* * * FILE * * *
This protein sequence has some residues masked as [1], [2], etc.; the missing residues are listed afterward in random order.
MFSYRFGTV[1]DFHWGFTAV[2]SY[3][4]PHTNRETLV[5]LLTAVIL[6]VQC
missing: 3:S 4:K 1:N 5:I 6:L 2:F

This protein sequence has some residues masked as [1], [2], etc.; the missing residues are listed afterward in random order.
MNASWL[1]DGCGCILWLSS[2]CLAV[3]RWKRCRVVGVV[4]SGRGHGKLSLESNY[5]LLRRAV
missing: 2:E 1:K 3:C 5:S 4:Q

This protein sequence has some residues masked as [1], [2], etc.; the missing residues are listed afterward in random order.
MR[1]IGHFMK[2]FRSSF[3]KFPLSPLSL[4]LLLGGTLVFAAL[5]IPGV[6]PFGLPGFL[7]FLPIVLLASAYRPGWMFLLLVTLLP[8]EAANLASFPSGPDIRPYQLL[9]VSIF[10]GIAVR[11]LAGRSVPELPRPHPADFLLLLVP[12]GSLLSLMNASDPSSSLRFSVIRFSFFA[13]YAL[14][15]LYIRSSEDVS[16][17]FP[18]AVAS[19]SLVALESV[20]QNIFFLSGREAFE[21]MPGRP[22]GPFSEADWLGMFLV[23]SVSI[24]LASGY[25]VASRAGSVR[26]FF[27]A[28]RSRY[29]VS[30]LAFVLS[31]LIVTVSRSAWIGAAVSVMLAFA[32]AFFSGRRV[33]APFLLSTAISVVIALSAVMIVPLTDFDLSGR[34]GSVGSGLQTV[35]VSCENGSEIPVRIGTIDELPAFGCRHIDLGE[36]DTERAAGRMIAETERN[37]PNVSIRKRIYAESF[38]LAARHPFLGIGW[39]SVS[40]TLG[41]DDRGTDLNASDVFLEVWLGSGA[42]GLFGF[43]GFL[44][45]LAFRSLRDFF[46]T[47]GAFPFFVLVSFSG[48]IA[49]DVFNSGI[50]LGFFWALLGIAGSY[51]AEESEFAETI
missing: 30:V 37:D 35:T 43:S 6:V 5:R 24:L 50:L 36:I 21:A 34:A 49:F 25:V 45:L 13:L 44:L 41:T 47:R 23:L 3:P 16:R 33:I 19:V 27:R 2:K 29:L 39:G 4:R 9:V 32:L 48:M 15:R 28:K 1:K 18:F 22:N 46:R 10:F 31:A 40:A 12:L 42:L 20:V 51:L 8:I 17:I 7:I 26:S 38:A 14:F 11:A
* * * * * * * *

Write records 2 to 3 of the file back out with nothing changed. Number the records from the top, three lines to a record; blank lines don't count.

This protein sequence has some residues masked as [1], [2], etc.; the missing residues are listed afterward in random order.
MNASWL[1]DGCGCILWLSS[2]CLAV[3]RWKRCRVVGVV[4]SGRGHGKLSLESNY[5]LLRRAV
missing: 2:E 1:K 3:C 5:S 4:Q

This protein sequence has some residues masked as [1], [2], etc.; the missing residues are listed afterward in random order.
MR[1]IGHFMK[2]FRSSF[3]KFPLSPLSL[4]LLLGGTLVFAAL[5]IPGV[6]PFGLPGFL[7]FLPIVLLASAYRPGWMFLLLVTLLP[8]EAANLASFPSGPDIRPYQLL[9]VSIF[10]GIAVR[11]LAGRSVPELPRPHPADFLLLLVP[12]GSLLSLMNASDPSSSLRFSVIRFSFFA[13]YAL[14][15]LYIRSSEDVS[16][17]FP[18]AVAS[19]SLVALESV[20]QNIFFLSGREAFE[21]MPGRP[22]GPFSEADWLGMFLV[23]SVSI[24]LASGY[25]VASRAGSVR[26]FF[27]A[28]RSRY[29]VS[30]LAFVLS[31]LIVTVSRSAWIGAAVSVMLAFA[32]AFFSGRRV[33]APFLLSTAISVVIALSAVMIVPLTDFDLSGR[34]GSVGSGLQTV[35]VSCENGSEIPVRIGTIDELPAFGCRHIDLGE[36]DTERAAGRMIAETERN[37]PNVSIRKRIYAESF[38]LAARHPFLGIGW[39]SVS[40]TLG[41]DDRGTDLNASDVFLEVWLGSGA[42]GLFGF[43]GFL[44][45]LAFRSLRDFF[46]T[47]GAFPFFVLVSFSG[48]IA[49]DVFNSGI[50]LGFFWALLGIAGSY[51]AEESEFAETI
missing: 30:V 37:D 35:T 43:S 6:V 5:R 24:L 50:L 36:I 21:A 34:A 49:F 25:V 45:L 13:L 44:L 41:T 47:R 23:L 3:P 16:R 33:I 19:V 27:R 2:K 29:L 39:G 4:R 9:V 32:L 48:M 15:R 28:K 1:K 18:F 22:N 46:R 10:F 31:A 40:A 12:L 42:L 20:V 51:L 8:I 17:I 7:I 26:S 38:A 14:F 11:A